Inhaler Use in the Hospital: What to Expect and How It May Differ from Home
Last updated: May 2023
Editor's Note: Please note that each hospital admission is unique, and the following account represents only one perspective.
When you come to the hospital, things will be different than at home. I’m not referring to how you will probably be sick if you need to be admitted. I’m not referring to you being in a hospital bed or recliner.
What I am referring to is your COPD routine. When you are admitted, you may have your routine adjusted somewhat.
What to expect with inhaler use in the hospital
I will give a few examples of what I am referring to.
You won’t get to keep your rescue inhaler under your pillow
Trust me. I have had many COPD patients over the years. Like us asthmatics, many of you always like to keep your rescue inhaler nearby.
I am guilty of this myself. If I wake up at night and feel tight, I roll over, grab my inhaler from under my pillow, take my two puffs, and then go back to sleep if I can.
In the hospital, you won’t be allowed to do this. Instead, I will say, “If you feel short of breath anytime, tell your nurse, and your nurse will contact me. I have you at the top of my list of priorities, and I will give you your rescue medicine ASAP."
We don’t let patients keep their rescue inhalers because we like to monitor how often they need them. If you are puffing on your inhaler all night and not telling us, we might think you are getting better when you are not. So, it’s a safety thing.
You likely will get breathing treatments
Every hospital is different. But at my hospital, we rarely give rescue inhalers until you feel better.
What we do is give rescue medicine using nebulizers. And, of course, we refer to this as breathing treatments.
Usually, you will get breathing treatments four times a day. Or, if you are struggling to breathe, we will probably set up a schedule of every four hours.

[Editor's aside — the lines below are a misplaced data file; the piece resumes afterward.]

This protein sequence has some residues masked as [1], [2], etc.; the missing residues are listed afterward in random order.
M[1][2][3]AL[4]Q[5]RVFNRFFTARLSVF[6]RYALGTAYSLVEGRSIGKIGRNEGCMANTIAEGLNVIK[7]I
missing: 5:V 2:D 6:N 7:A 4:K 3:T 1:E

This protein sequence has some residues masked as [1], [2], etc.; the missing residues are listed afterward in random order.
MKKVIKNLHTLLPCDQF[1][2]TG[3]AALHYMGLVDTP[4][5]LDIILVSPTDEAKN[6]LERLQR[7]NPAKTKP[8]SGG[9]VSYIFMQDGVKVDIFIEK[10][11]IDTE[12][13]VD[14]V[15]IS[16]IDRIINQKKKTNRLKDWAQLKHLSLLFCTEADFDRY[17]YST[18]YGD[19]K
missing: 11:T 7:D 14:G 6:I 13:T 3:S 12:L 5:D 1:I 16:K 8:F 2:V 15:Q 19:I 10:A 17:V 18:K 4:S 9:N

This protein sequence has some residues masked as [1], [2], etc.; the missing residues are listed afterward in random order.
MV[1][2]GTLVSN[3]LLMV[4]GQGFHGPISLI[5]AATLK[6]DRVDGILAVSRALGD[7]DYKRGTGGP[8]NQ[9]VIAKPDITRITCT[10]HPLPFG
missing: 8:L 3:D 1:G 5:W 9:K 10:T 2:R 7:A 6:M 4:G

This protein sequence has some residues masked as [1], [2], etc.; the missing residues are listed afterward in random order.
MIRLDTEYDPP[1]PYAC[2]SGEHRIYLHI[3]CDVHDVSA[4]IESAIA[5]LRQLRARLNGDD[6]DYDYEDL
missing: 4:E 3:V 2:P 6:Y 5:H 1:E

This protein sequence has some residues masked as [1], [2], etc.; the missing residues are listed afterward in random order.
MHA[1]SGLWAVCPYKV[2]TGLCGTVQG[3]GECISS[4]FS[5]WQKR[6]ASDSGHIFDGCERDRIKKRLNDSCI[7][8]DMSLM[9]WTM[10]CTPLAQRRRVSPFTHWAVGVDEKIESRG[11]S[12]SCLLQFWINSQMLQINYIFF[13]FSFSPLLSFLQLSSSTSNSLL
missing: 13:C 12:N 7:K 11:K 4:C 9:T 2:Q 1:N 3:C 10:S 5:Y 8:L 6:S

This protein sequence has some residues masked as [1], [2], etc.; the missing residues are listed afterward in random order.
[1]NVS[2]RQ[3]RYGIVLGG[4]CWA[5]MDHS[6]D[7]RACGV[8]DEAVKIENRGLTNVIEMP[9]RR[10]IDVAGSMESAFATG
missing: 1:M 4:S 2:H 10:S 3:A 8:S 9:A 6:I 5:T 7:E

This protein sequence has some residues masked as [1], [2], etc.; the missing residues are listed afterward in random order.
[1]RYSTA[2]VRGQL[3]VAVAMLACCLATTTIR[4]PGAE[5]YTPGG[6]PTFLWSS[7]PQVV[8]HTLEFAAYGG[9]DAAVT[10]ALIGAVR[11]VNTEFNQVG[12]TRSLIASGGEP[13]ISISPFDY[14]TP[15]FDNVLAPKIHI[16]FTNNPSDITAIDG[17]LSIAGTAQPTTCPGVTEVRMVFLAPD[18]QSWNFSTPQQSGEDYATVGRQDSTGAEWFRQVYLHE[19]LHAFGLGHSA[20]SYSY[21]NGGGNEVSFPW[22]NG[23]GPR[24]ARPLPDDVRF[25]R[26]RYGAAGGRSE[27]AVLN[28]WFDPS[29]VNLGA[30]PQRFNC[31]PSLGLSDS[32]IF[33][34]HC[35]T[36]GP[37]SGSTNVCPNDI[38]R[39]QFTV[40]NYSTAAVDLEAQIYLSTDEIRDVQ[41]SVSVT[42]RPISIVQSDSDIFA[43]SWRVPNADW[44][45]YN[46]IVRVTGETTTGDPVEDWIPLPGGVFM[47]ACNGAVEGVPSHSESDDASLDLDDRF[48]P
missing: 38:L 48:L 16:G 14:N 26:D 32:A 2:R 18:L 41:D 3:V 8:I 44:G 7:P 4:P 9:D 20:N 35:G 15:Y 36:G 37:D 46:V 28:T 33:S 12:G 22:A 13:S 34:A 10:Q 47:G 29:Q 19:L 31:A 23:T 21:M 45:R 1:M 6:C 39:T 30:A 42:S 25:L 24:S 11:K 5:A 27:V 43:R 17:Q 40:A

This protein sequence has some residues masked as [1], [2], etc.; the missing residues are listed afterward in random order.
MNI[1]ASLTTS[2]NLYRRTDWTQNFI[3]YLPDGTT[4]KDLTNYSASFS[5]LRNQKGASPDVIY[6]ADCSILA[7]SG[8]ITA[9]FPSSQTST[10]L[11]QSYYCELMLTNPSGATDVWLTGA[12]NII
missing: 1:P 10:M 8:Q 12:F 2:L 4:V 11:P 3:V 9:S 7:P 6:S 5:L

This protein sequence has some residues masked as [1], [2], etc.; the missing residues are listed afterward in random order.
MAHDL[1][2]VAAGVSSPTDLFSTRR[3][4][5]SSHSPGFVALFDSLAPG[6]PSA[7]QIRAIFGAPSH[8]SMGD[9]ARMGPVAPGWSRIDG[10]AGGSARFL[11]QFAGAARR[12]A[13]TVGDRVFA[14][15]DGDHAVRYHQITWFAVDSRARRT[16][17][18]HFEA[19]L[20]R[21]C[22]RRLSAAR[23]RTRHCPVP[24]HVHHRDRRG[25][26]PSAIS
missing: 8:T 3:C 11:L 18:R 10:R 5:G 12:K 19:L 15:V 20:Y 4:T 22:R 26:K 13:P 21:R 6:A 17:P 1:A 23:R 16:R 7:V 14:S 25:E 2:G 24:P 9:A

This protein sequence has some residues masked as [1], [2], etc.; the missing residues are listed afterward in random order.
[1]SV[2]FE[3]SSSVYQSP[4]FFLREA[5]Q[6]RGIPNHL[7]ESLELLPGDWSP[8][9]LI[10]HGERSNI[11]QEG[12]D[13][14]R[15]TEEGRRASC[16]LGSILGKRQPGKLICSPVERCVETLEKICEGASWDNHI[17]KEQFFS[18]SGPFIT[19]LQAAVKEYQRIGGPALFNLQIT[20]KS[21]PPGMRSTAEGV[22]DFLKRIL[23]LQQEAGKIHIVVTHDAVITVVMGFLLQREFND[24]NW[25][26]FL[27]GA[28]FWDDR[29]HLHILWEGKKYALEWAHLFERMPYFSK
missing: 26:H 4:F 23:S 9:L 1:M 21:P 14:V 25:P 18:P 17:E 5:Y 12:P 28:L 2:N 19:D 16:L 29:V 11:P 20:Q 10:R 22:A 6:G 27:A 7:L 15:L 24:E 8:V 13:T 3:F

If you get short of breath in between treatments, we usually have an order for as-needed rescue medicine by breathing treatment.
There are a lot of theories on why we do it this way. Many studies are showing that, with proper inhaler technique, inhalers work just as well as breathing treatments.
But breathing treatments may be the better option when you are short of breath and have trouble inhaling. They allow you to inhale the medicine over a period of time. So you will inhale the medicine regardless of how well you breathe.
Plus, I think doctors just like breathing treatments better than inhalers. So, even if you don’t use them at home, in the hospital, you will probably be getting breathing treatments.
You will use a controller inhaler and it may not be the same brand you use at home
This is a big one for many of my COPD patients. Like us asthmatics, COPD patients tend to become stubborn about switching inhalers.
This is especially true when you find one that works well for you.
But, if you take controller inhalers at home, you will still get them in the hospital. While the inhaler may look different, you are still getting the same medicine.
The inhaler you get in the hospital may use a different inhalation device than you are used to. For instance, two inhaler devices we use in our hospital are metered dose inhalers (MDI) and the respimat device.
The methods for using both of these are somewhat different. We will teach you how to use them properly.
Your inhaler technique will be monitored
I do this for all of my COPD patients. It is not because we don’t trust that you can use inhalers. It’s because most people who use inhalers do not use the proper technique.
This is important, as a proper technique can ensure you get the most out of your inhalers.
Also, even experts like me are shown not to use proper techniques. I think of it this way: Professional baseball players like Aaron Judge sometimes go into slumps and this is why they have to coaches monitor their hits.
If he goes into a slump, make recommendations on adjustments Aaron can make to get back on track. It’s the same way with using inhalers. Coaching makes sure we continue using proper techniques.
Your own personal routine
Have you ever been admitted to the hospital? Was the routine in the hospital similar or different from your home routine?
Please let us know in the comments below.
Does your COPD make running errands more difficult?
Join the conversation